Today's News

  • Vox

    Don’t let rhetoric blind problem-solving


    I find the tendency of both conservatives and liberals to automatically group the opposition into “clearly defined” ways of thinking and action with no room for balance and objectivity an increasingly sad event.

  • Who is willing to take a punch?

    President Donald Trump learned the art of political/legal pugilism at the knee of his father and within earshot of Roy Cohn. While many are familiar with his father’s legacy and experience in developing New York City real estate, Roy Cohn first achieved a measure of notoriety as an aide to Sen. Joseph McCarthy. He later assisted the Trumps (Donald and his father) as an attorney in bringing suit against the Justice Department. He famously advised the Trumps that, “When they hit you once, hit them back a hundred times!”

  • Pineapple, pizza and the Ides of March

    Can we talk? There’s some heavy stuff out there needing attention, so much so that my head does Linda Blair “Exorcist” revolutions, a veritable whirling dervish, trying to get around them. So much so, I was fumbling and bumbling about where to start, about which topic to zero in on.

  • Rec district offering triathlon class to prepare women

    Anne-Marie Schmidt has a passion for fitness and sharing what she’s learned with anyone interested in taking the first step.

    Schmidt is leading a six-week Clear Creek Recreation District class starting on April 27 called Women’s Try a Tri to prepare both triathlon beginners and veterans for the Lookout Mountain Triathlon in June.

    Stacey Todd, rec district sports and events coordinator, said the idea for the class came about because the district always wanted to do its own triathlon but lacked the resources.

  • Food, history combine in cookbook from The Peck House

    Colorado lamb Dijon, raspberry barbecue shrimp with smoked corn salsa and Mrs. Peck’s beef and oyster pie: The award-winning recipes of the historic Peck House are back in a new cookbook.

    Three years after retiring, Empire’s historic Peck House Hotel and Restaurant owners Gary and Sally St. Clair have put many of their most beloved recipes in “The Peck House Cookbook.” The book showcases about 100 recipes from their more than 33 years in operation.

  • Parents learning to say YESS to program

    The Clear Creek Sheriff’s Office held an academy for parents of fifth- through eighth-graders on March 8 so they were on the same page as their kids, who are participating in the Youth Education and Safety in Schools program.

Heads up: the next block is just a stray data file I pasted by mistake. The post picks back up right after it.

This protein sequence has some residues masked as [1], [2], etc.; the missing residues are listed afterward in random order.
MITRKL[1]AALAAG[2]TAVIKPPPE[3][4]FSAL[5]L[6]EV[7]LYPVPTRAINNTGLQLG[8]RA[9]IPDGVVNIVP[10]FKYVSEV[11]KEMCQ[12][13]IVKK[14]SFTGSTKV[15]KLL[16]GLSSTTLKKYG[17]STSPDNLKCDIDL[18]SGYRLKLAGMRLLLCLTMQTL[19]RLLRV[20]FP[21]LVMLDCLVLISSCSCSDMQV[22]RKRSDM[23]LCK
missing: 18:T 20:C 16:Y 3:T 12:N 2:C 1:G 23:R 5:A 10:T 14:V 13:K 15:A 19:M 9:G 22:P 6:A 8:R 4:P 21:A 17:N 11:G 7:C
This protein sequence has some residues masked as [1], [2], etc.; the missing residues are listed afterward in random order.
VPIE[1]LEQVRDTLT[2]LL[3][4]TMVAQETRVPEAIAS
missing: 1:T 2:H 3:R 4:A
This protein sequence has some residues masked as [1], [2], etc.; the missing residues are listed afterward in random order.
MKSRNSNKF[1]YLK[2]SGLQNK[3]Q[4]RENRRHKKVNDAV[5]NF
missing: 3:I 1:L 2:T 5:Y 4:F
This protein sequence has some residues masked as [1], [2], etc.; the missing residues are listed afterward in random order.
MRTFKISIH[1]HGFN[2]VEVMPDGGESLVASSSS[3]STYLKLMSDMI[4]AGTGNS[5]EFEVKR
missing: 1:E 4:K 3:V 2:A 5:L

The YESS program teaches students about a variety of issues affecting them, from coping, anti-bullying, relationships to drug and alcohol abuse.

  • Residents want trail on I-70’s north side

    A half-dozen Dumont residents told county commissioners on March 7 that they opposed a plan to extend the county’s greenway project through Dumont and the neighboring Silver Lakes subdivision on the south side of Interstate 70.

    They presented a petition with 80 signatures and shared their concerns about increased use from people outside the community and a decreased quality of life for those living near the proposed trail.

  • Knocking down doors

    Editor’s note: This is the third in a series about the women volunteers of the Clear Creek Fire Authority. There are more than 40 volunteer firefighters in the county; 10 are women.

    Jerikka McKenna grew up in Georgetown and never really gave a thought about firefighters or firefighting. The volunteers who protected the county were easy to take for granted.

  • Fire ban declared in county

    The Clear Creek Sheriff's Office put a stage 2 fire ban into place on Tuesday.

    Restrictions include:

    • Open fires, except when using a petroleum fueled stove, grill or lantern in an area that has been cleared of all vegetation three feet on all sides. Charcoal grills at private residences are not exempted.

    • Smoking, except within an enclosed vehicle or building.

    • Possessing or using fireworks or other pyrotechnic devices.

    • Using explosives or firearms.

  • Mountain community remembers Chow Down’s friendly felines

    By Christie Greene

    Visitors to Chow Down Pet Supplies in Bergen Park may wonder why the store counter seems so wide and empty. Instinctively, we turn to the right, expecting to see two lethargic, lounging cats that were a fixture in the store for more than two decades. Butch and Sundance were a constant presence at the store, presenting lazy tummies and chins for obligatory scratches.